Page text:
TEXT OF INTERVIEW
Kai Ryssdal: Treasury Secretary Timothy Geithner had an op-ed in the New York Times today. He said, in pretty much this many words, that the recovery iss basically upon us. Yes, there are some rough patches yet to come, but the economic handwriting's on the wall and Mr. Geithner likes what it says.
Richard Florida is not so sure. He's a professor at the business school at the University of Toronto. He makes the case in his most recent book, "The Great Reset," that we are in this recovery for the long haul.
Richard Florida, welcome to the program.
Richard Florida: It's great to be with you.
Ryssdal: Where are we in this reset? I mean, have we gotten anywhere?
Florida: I'm not so sure. And I mean, when I read Paul Krugman saying, this looks like a third depression, it helps confirm some of my own priors. I was able to look back at the two previous economic events that are analogous to this one -- the Great Depression of the 30s and then the panic and long depression of the 1870s, 80s and 90s. And what I was able to figure out is that these kinds of crises are generational events. They are two to three decade events from really the nadir of the economy to a bounceback. So, I think we're moving in from phase one, which is the shock of understanding that we're in something very different than a typical business cycle downturn. And I think we're finally understanding that this isn't going to uptick as easily as many people thought. And government stimulus isn't going to magically recreate economic prosperity, that we're going to have to dig a little deeper.
Ryssdal: Well, let me pick up on that. If we are in the early stages of a generational shift, what are we supposed to do? First of all, as individuals, what do you do, how do you get through this?
Florida: Well, you be smart. So I think there are two things that happened. One, I think is that as an economy, instead of speculating and pouring money into real estate speculation or stock market speculation, in the course of the economic crisis, in a reset, we begin to focus our money on real improvements and productivity, firms get more productive, and we get a wave of innovation. The second thing is that we not only improve productivity, as this goes long over the course of the decade or more. We also begin to consume differently. We begin to save a little more, and we begin to shift the nature of consumption. And I think one of the things that Americans have to understand, we're not going to recreate an economy anymore around houses and cars and energy. If we're going to build an economy that's sustainable, it's going to have to be built around new technology, a more skilled development, a higher educated population, more human capital -- what economists call it -- and also consuming new kinds of things, from technology to better education to less material goods and to more experiences.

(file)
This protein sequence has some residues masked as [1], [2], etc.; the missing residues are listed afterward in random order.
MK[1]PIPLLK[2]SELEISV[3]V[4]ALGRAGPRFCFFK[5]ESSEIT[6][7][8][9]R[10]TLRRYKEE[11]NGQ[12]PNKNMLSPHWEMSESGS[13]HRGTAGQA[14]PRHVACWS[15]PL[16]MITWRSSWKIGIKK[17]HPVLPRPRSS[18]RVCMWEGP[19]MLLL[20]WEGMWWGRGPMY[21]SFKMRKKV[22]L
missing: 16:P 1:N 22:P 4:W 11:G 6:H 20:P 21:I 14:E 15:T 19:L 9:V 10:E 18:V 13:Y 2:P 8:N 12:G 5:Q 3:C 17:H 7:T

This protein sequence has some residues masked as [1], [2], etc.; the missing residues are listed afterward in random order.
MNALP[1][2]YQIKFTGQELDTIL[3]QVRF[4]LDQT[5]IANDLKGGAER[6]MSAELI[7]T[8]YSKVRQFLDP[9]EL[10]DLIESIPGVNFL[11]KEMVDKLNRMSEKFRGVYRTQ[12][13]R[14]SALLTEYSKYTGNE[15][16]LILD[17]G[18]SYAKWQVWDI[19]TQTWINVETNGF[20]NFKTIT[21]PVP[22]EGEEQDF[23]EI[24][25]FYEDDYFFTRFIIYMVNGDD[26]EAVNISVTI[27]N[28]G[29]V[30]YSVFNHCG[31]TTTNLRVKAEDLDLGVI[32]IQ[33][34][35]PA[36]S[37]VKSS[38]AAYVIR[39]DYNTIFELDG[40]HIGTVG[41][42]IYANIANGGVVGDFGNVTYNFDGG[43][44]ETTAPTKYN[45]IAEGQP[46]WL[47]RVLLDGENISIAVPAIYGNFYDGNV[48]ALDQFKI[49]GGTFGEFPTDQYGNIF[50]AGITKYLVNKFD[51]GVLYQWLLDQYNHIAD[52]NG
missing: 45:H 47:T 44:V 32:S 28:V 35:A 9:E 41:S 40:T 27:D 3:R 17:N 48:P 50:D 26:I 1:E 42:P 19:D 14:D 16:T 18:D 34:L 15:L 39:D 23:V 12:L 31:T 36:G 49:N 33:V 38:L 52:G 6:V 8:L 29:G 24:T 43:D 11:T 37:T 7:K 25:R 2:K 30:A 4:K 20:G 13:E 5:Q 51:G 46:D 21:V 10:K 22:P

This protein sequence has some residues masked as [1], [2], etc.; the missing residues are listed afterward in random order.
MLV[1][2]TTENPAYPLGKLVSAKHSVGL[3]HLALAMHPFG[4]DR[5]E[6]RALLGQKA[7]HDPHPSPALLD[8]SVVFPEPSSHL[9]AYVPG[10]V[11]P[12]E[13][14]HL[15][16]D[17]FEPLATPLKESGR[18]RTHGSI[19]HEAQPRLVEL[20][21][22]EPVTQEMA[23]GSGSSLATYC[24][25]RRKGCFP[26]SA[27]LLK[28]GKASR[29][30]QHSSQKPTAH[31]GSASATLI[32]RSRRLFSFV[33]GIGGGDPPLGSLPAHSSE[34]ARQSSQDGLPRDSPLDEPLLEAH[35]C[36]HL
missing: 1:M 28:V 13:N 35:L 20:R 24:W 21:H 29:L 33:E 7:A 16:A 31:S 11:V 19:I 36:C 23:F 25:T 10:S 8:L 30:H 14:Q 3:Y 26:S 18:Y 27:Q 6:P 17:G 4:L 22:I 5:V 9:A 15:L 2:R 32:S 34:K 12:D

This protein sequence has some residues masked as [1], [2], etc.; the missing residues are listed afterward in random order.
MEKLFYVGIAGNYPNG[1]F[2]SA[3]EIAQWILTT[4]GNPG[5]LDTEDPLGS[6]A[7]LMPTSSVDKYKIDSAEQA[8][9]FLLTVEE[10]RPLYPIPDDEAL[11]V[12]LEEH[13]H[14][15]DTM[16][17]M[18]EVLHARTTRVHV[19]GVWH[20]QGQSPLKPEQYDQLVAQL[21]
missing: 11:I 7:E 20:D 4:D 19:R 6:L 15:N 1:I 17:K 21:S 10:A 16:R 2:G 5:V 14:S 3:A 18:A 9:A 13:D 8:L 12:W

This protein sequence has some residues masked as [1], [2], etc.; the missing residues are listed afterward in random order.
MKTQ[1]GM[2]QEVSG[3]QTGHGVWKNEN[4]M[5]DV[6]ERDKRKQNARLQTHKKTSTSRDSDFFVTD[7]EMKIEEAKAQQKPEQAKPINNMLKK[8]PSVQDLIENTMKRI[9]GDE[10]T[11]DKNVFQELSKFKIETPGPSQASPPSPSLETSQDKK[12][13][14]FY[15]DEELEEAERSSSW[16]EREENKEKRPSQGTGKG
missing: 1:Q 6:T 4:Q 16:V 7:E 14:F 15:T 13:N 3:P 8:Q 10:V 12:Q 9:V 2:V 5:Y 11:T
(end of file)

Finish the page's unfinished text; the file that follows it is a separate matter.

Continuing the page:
Ryssdal: What about the things, though, that came to characterize this economy in the past 10 or 15 years. The great wealth disparity and the disappearing of manufacturing jobs and outsourcing -- how do we recover and then build something new from what used to be?
Florida: Our labor market is bifurcating, it's splitting. We have on the one hand, 30 or 40 million high-paid knowledge jobs that have actually experienced low rates of unemployment, 4 or 5 percent. On the other hand, 65 million low wage jobs in services -- that's home health care aids, personal care assistants, food preparation and service workers, retail clerks, office workers. We've got to make those low wage service jobs good jobs. And the way we're going to make them good jobs is we're going to have to get down to the hard business of improving inefficiency, productivity and innovation. And most importantly, we're going to have to pay just a little bit more, to get quality services and pay Americans a living wage.
Ryssdal: Yeah, but when you talk about productivity and increased efficiency, the person running the finance department in the Acme Widget Company hears "we need to do more with less, we need to squeeze our workers more, we have to ramp things up and really increase the tension and the pressure." That does not sound like a net positive thing.
Florida: And this is what gets an economy into crisis every time. It's a classic collective action problem, a race to the bottom. So what we need is as an economy is a new social compact. And maybe, over the course of this two or three decade reset, we'll learn that instead of pushing workers to the brink, instead of outsourcing everything, we can use our workers effectively, maybe we can pay people more and to engage them more fully and hopefully, we're going to be able to -- we've done it before -- invent a new, more productive economy, but a new social system, which provides are better living and a better life for Americans.
Ryssdal: Richard Florida, his most recent book is called "The Great Reset." Richard, thanks a lot for your time.
Florida: Thank you, it's been great being with you.